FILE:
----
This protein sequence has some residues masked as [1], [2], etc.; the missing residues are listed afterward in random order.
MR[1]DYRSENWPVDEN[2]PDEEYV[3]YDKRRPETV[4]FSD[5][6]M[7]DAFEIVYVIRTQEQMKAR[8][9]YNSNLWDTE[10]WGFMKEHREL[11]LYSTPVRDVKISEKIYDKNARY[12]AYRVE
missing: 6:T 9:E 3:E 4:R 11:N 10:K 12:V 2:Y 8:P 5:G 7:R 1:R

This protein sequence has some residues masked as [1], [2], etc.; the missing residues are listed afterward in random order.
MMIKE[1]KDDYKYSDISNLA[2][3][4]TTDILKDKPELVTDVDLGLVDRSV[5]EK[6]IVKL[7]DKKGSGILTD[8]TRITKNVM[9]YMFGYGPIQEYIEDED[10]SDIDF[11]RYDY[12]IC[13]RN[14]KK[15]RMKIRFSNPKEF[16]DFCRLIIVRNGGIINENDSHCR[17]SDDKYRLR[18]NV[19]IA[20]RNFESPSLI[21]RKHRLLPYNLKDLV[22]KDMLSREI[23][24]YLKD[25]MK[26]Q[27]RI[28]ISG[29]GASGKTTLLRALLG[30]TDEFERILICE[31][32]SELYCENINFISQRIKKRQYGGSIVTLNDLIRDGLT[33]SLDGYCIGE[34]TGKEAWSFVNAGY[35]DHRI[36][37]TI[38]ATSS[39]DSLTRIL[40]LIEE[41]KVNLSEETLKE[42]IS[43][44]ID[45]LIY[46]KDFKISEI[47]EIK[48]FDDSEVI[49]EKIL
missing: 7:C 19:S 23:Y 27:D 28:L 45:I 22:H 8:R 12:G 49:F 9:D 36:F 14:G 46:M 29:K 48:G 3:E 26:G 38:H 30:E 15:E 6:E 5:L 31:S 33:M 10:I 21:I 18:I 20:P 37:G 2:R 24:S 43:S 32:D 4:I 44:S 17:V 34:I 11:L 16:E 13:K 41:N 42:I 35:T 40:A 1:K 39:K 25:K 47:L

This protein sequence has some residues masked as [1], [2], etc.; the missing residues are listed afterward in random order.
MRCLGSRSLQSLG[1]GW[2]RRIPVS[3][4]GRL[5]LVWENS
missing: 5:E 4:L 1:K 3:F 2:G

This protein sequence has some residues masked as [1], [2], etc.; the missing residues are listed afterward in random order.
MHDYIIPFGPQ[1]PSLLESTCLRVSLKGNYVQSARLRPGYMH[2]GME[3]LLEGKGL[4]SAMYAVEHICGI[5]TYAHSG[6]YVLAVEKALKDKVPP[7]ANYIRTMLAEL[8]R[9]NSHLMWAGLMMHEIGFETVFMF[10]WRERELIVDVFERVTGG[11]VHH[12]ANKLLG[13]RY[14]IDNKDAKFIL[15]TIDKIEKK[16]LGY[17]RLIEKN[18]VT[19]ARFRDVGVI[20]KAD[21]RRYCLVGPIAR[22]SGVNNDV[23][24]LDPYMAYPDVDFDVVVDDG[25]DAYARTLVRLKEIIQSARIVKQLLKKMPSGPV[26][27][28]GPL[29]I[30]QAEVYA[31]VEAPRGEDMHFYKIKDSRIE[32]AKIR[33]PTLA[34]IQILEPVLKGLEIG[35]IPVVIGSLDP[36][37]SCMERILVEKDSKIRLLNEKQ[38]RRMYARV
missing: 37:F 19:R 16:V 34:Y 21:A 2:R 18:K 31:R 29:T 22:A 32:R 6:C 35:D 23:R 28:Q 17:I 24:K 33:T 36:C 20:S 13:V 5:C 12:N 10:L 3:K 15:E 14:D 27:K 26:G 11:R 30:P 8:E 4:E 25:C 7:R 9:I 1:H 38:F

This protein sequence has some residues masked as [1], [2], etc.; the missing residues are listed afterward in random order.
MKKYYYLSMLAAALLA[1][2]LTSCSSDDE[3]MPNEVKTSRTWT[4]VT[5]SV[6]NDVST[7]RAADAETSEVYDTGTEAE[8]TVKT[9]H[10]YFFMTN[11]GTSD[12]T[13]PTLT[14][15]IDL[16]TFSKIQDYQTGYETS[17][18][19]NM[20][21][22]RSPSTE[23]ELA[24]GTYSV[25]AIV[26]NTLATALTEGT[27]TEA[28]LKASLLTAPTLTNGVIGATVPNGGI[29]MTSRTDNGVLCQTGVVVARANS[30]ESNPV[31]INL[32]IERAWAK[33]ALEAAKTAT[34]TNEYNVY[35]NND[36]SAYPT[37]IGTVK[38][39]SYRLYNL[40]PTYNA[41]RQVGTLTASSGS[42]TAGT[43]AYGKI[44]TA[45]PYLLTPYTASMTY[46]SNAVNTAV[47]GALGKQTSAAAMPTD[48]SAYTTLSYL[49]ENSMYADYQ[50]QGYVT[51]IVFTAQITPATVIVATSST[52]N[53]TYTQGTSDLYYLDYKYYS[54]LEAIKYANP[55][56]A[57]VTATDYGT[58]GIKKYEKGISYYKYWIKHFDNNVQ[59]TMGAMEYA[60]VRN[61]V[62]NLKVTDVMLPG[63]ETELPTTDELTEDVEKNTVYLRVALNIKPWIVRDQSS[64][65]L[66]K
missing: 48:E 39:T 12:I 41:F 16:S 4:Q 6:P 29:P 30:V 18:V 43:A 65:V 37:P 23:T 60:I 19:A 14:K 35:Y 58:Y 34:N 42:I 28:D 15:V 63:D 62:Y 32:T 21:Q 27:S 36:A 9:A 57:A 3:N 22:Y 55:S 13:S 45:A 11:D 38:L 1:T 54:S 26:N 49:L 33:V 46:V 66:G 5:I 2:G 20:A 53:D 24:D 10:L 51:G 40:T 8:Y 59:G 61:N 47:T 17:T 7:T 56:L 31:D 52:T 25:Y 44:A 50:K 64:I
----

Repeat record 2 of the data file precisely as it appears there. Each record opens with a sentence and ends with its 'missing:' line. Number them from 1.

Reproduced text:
This protein sequence has some residues masked as [1], [2], etc.; the missing residues are listed afterward in random order.
MMIKE[1]KDDYKYSDISNLA[2][3][4]TTDILKDKPELVTDVDLGLVDRSV[5]EK[6]IVKL[7]DKKGSGILTD[8]TRITKNVM[9]YMFGYGPIQEYIEDED[10]SDIDF[11]RYDY[12]IC[13]RN[14]KK[15]RMKIRFSNPKEF[16]DFCRLIIVRNGGIINENDSHCR[17]SDDKYRLR[18]NV[19]IA[20]RNFESPSLI[21]RKHRLLPYNLKDLV[22]KDMLSREI[23][24]YLKD[25]MK[26]Q[27]RI[28]ISG[29]GASGKTTLLRALLG[30]TDEFERILICE[31][32]SELYCENINFISQRIKKRQYGGSIVTLNDLIRDGLT[33]SLDGYCIGE[34]TGKEAWSFVNAGY[35]DHRI[36][37]TI[38]ATSS[39]DSLTRIL[40]LIEE[41]KVNLSEETLKE[42]IS[43][44]ID[45]LIY[46]KDFKISEI[47]EIK[48]FDDSEVI[49]EKIL
missing: 7:C 19:S 23:Y 27:D 28:L 45:I 22:H 8:R 12:G 49:F 9:D 36:F 14:G 46:M 29:K 48:G 3:E 26:G 38:H 30:E 15:E 6:E 5:L 31:S 33:M 10:I 21:I 18:I 20:P 37:G 2:R 24:S 43:S 32:D 4:I 44:S 17:V 34:I 11:L 16:E 13:K 41:N 42:I 35:T 40:A 1:K 39:K 25:K 47:L